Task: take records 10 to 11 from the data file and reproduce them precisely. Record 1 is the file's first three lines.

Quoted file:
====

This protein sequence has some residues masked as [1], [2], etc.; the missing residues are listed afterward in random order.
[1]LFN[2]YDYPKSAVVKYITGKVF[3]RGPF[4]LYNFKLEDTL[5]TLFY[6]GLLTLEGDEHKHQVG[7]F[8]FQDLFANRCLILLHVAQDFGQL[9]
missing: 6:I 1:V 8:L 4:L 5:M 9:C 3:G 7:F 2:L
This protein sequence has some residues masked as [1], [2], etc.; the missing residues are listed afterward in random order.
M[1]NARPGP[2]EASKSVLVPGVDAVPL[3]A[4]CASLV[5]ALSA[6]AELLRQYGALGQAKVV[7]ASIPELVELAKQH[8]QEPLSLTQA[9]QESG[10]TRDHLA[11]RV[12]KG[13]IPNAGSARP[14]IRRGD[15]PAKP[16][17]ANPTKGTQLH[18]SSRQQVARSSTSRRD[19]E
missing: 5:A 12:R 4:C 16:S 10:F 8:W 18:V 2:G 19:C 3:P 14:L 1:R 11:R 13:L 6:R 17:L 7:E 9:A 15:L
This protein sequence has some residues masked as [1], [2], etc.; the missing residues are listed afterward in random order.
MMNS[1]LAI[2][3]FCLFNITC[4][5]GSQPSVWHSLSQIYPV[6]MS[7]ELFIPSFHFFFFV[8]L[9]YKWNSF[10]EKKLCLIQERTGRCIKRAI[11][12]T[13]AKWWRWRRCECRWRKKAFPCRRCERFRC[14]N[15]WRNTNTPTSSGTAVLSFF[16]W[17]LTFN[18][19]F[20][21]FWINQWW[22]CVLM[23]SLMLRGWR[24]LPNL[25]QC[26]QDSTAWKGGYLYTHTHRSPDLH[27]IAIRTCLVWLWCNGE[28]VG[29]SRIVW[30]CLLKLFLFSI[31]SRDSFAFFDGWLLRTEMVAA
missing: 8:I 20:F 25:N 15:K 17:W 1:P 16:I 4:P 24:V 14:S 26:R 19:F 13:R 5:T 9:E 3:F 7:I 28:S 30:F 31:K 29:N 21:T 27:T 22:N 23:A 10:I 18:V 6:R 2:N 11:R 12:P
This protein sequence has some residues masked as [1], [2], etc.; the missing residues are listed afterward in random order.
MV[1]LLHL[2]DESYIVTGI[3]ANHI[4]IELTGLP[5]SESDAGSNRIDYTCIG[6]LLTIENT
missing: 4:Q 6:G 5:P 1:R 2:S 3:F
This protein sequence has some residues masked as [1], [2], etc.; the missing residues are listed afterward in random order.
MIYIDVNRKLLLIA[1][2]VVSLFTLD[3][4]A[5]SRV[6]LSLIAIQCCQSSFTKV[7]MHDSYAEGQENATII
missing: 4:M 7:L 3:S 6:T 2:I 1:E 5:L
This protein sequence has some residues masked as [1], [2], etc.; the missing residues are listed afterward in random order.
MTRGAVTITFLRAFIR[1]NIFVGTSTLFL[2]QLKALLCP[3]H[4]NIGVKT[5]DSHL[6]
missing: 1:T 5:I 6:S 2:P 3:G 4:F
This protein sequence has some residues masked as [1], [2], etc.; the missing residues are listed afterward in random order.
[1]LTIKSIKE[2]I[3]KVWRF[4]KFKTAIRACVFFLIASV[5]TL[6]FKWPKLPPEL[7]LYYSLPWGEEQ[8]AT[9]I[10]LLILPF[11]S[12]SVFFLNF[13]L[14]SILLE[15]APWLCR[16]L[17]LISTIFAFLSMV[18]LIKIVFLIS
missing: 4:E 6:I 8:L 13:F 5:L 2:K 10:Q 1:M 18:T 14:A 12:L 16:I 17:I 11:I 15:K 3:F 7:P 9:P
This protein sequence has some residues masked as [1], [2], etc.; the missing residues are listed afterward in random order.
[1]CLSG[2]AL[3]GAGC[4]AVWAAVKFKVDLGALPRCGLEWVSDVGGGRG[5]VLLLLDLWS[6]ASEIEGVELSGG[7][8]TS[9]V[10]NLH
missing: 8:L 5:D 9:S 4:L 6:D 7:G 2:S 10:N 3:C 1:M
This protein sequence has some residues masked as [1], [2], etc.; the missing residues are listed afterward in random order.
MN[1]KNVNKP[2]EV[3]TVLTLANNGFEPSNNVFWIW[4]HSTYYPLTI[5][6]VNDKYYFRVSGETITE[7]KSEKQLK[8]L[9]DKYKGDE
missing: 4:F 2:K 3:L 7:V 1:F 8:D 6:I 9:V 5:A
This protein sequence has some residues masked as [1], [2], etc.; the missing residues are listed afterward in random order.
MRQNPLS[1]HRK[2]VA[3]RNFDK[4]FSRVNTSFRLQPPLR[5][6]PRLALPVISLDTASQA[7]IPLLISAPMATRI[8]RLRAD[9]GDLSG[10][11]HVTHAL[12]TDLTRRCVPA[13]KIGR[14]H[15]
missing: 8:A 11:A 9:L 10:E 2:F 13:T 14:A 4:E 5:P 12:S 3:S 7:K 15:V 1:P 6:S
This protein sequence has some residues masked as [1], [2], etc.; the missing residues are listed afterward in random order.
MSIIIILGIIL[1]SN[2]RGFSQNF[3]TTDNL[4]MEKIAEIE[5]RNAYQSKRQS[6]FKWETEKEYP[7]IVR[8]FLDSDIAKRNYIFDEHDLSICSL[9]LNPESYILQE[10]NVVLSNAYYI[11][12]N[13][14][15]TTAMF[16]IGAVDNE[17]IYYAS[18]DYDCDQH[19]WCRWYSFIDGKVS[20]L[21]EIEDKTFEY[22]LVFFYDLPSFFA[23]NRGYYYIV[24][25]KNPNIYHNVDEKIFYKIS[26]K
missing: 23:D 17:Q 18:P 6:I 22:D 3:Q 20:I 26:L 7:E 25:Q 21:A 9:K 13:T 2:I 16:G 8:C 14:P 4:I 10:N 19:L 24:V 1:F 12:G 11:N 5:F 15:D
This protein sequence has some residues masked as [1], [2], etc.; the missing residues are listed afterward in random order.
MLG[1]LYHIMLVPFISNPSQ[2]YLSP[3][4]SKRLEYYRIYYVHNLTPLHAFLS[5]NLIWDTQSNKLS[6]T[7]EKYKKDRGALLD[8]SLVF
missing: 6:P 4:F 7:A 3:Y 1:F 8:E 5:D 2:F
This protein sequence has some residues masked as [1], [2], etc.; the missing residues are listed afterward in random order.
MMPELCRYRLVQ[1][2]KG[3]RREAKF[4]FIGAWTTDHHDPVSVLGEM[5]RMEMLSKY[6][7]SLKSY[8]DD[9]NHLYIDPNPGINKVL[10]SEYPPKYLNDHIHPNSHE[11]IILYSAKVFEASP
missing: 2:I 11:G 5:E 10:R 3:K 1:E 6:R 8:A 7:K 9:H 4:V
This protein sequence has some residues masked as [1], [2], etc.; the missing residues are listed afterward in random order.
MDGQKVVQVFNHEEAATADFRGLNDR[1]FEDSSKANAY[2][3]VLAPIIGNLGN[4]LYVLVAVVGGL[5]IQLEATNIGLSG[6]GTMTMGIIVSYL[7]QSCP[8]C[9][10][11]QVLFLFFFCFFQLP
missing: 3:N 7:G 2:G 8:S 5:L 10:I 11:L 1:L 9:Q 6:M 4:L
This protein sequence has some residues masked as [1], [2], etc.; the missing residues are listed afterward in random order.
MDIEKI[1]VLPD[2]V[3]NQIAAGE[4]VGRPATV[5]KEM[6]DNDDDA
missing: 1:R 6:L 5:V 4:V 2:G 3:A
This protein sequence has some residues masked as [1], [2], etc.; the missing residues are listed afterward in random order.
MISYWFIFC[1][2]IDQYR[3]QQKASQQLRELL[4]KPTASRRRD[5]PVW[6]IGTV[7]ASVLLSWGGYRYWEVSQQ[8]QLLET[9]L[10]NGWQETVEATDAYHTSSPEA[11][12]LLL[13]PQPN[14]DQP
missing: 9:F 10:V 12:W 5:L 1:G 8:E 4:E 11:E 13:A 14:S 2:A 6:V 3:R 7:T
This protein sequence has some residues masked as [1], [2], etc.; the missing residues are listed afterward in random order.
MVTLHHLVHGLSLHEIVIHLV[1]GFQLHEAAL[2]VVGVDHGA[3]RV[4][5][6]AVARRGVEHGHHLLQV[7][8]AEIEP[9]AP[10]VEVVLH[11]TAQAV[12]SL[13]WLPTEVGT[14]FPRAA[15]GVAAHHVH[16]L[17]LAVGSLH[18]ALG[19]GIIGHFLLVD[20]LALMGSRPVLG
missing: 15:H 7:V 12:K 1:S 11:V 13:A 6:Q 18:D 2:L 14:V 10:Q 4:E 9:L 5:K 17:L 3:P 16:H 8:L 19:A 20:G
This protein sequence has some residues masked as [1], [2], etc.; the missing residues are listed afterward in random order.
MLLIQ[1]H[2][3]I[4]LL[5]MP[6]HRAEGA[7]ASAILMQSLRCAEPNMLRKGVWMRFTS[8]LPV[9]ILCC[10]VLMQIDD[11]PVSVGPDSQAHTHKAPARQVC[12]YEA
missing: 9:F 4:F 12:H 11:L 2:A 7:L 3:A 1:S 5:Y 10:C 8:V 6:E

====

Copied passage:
This protein sequence has some residues masked as [1], [2], etc.; the missing residues are listed afterward in random order.
MRQNPLS[1]HRK[2]VA[3]RNFDK[4]FSRVNTSFRLQPPLR[5][6]PRLALPVISLDTASQA[7]IPLLISAPMATRI[8]RLRAD[9]GDLSG[10][11]HVTHAL[12]TDLTRRCVPA[13]KIGR[14]H[15]
missing: 8:A 11:A 9:L 10:E 2:F 13:T 14:A 4:E 5:P 12:S 3:S 7:K 15:V 1:P 6:S
This protein sequence has some residues masked as [1], [2], etc.; the missing residues are listed afterward in random order.
MSIIIILGIIL[1]SN[2]RGFSQNF[3]TTDNL[4]MEKIAEIE[5]RNAYQSKRQS[6]FKWETEKEYP[7]IVR[8]FLDSDIAKRNYIFDEHDLSICSL[9]LNPESYILQE[10]NVVLSNAYYI[11][12]N[13][14][15]TTAMF[16]IGAVDNE[17]IYYAS[18]DYDCDQH[19]WCRWYSFIDGKVS[20]L[21]EIEDKTFEY[22]LVFFYDLPSFFA[23]NRGYYYIV[24][25]KNPNIYHNVDEKIFYKIS[26]K
missing: 23:D 17:Q 18:P 6:I 22:D 3:Q 20:I 26:L 7:E 25:Q 21:A 9:K 13:T 2:I 16:G 8:C 14:P 4:I 10:N 19:L 24:V 1:F 12:G 11:N 5:F 15:D